Every once in a while someone writes a book arguing that Richard Nixon has been misunderstood. These authors tend to focus on some particular aspect of his presidency that, the argument goes, is more important than that Watergate business. They’ve focused on his domestic policy or his foreign policy as achievements that override his flaws and his presidency’s denouement. Nixon’s highly complex persona also has led to books that probe his psyche—a hazardous and widely debunked practice, though that hasn’t discouraged further attempts.
And, as with other major figures, but all the more so given the drama of his time on the national stage, Nixon’s complexity and essentially low repute tempts some authors to offer revisionist approaches to his place in history. Such approaches have to be assessed on their own merits, not accepted merely because they’re counterintuitive or receive a lot of attention, as new assessments of the controversial and fascinating Nixon tend to do. Two major revisionist books about Nixon argued that his domestic policy was so expansive, humane, and innovative that it overrides his unfortunate behavior; their accounts relegate Watergate to a far less important role. The problem with these books is that they don’t stand up to close scrutiny.
The social network learns more about its users than they might realize.
Facebook, you may have noticed, turned into a rainbow-drenched spectacle following the Supreme Court’s decision Friday that same-sex marriage is a Constitutional right.
By overlaying their profile photos with a rainbow filter, Facebook users began celebrating in a way we haven't seen since March 2013, when 3 million peoplechanged their profile images to a red equals sign—the logo of the Human Rights Campaign—as a way to support marriage equality. This time, Facebook provided a simple way to turn profile photos rainbow-colored. More than 1 million people changed their profile in the first few hours, according to the Facebook spokesperson William Nevius, and the number continues to grow.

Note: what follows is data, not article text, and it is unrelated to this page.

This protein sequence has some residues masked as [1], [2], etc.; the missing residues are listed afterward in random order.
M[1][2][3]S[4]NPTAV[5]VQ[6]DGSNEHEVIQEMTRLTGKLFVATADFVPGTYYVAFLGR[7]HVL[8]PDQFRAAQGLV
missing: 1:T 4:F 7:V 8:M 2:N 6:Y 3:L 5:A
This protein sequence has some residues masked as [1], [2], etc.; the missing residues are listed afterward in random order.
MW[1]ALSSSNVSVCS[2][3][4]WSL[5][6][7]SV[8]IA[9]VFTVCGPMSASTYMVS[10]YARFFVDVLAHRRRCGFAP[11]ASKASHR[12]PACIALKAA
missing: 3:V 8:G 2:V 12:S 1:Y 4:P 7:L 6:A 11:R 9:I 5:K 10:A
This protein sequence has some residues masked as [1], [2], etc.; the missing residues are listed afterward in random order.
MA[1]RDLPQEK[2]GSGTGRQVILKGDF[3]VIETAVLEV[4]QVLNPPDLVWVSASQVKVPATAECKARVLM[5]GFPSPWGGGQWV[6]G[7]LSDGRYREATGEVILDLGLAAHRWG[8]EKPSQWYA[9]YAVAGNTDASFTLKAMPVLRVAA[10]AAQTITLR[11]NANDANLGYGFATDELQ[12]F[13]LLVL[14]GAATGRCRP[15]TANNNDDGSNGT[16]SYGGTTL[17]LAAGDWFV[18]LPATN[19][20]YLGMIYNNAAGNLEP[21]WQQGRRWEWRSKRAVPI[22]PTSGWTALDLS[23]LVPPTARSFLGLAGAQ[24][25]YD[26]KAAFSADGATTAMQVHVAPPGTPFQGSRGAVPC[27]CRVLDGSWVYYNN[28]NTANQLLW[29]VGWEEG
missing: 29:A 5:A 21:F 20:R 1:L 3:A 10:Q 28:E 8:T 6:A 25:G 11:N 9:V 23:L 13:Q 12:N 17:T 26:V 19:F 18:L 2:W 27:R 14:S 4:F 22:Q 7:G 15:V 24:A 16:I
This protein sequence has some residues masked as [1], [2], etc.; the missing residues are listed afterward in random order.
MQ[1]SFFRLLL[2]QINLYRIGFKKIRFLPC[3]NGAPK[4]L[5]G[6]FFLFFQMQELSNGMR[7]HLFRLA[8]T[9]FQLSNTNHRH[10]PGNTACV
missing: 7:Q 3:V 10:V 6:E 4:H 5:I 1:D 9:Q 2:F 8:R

“This is probably a Facebook experiment!” joked the MIT network scientist Cesar Hidalgo on Facebook yesterday. “This is one Facebook study I want to be included in!” wrote Stacy Blasiola, a communications Ph.D. candidate at the University of Illinois, when she changed her profile.
Was the Concorde a triumph of modern engineering, a metaphor for misplaced 20th-century values, or both?
The box sat untouched in his bottom desk drawer. For weeks we discussed opening it, and one January morning he was ready. I set the box on his white bedsheets and removed the stack of passports, which could have belonged to a family with dual citizenship. But all nine—from 1956 to a valid update issued in 2014—belong to my 89-year-old grandfather.
Lying in bed, he unfolded a stamp-covered page like an accordion and held it open above his chest. “Oh my,” he kept repeating. He paused, and pointed.
London. March 22, 1976. My then-50-year-old grandfather, Raymond Pearlson, the inventor ofSyncrolift, was traveling the world selling his shiplift system. Concorde had launched commercially that January. He knew exactly what this stamp represented: Washington Dulles to London Heathrow in 3.5 hours—the first of at least 150 supersonic flights he took on the legendary aircraft.